The Second Part of A Teacher’s Oath – A Comment

Brad Patterson posted the following question on his blog:

“Physicians have an oath, as do lawyers and politicians. ┬áMany organizations have mottos. What about teachers?”

Now I really do agree with all the inspiring things people have been writing in the comment section of his post.


In fact that’s the reason I’m writing this comment on my own blog – there is such an upbeat, motivating feeling there that I don’t want to influence the mood…

However, I believe that whatever a teacher chooses for the first part of the oath, the second part should be as follows:

I hereby solemnly swear to remember that teaching / learning is a “two way street”. I will memorize the words of the poet Shel Silverstein who said “This bridge will only take you only halfway there”. I won’t forget that what I do in the classroom is not the sole factor influencing the students’ learning process. I promise to get up every morning and start the whole thing again so that I can say at the end of the day – I’m proud of me. I did my best.

4 thoughts on “The Second Part of A Teacher’s Oath – A Comment”

  1. Hey Naomi,

    Couldn’t agree more and glad to have inspired you to share this. Like Stephen mentioned— finding ways to activate students is not easy at all, and I think it’s actually easier to lecture and to have a one-way street approach than to really sink into the 2-way approach and figure out how to not only engage them as a group but individually as well.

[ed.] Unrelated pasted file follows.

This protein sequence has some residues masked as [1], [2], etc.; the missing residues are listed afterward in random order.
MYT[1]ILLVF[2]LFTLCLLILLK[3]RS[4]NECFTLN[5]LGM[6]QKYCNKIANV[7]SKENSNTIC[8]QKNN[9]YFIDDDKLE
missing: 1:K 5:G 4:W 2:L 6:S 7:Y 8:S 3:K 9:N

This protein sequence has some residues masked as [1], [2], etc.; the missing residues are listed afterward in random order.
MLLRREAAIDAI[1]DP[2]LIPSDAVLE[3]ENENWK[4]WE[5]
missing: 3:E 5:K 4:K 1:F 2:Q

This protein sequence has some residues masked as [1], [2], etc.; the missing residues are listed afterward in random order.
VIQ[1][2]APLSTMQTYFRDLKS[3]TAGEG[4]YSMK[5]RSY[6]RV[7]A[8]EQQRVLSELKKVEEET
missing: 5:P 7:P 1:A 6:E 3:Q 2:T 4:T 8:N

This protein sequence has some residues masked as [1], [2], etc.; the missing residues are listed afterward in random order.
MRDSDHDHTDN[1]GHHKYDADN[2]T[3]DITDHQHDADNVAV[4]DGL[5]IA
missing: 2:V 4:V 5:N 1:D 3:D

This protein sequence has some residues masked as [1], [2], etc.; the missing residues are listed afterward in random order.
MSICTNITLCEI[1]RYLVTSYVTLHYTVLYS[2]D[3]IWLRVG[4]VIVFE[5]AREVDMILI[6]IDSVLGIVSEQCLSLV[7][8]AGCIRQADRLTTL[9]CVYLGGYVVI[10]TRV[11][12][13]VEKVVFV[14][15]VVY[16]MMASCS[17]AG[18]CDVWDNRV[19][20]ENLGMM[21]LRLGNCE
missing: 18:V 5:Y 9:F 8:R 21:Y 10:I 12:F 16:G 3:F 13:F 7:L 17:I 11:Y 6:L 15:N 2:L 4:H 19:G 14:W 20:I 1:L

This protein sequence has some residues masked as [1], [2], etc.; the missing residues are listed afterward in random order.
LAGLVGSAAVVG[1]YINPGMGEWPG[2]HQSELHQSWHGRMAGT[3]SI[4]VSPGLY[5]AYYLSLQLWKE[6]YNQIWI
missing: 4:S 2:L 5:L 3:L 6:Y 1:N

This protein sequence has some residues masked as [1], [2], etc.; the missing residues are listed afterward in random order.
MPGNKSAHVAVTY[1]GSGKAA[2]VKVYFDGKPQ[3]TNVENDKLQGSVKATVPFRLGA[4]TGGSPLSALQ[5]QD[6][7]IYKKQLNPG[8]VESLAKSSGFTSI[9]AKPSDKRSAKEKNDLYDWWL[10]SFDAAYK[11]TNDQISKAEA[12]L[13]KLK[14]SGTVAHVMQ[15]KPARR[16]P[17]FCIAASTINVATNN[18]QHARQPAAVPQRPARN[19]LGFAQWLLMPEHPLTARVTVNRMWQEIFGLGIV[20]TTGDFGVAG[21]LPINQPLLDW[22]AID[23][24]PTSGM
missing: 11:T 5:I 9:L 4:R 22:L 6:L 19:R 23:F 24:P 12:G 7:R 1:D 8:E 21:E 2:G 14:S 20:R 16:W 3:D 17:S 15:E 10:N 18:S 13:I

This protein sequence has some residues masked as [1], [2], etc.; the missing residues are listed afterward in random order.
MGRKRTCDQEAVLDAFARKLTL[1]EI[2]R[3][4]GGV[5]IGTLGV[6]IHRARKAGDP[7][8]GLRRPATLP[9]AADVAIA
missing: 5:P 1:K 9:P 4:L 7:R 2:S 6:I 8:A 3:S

Cheers! -b

  2. Naomi –
    my thoughts are: yes. a teacher opens the door, but a student must choose to walk through (paraphrase of famous Chinese proverb) Still, I need to remember that sometimes a gesture, a facial expression, even a tone of voice can trigger a pupil to close up, or even run in the opposite direction. I can try to be aware of my outer manifestations, each day a new chance for observation.´╗┐

  3. Brad!
    Thanks as always for igniting interesting discussions. My addition to the oath was meant for preserving the teacher’s sanity. One of the things I, at least, was never told at the university was that even if you do everything that can humanly by done, some students will not have learned what they could. Because its not all up to you.

  4. Judih!
    I really like the proverb – that’s what I meant!
    You are so right about the multitude of thing that can close that door. Being a teacher is a tricky matter indeed.

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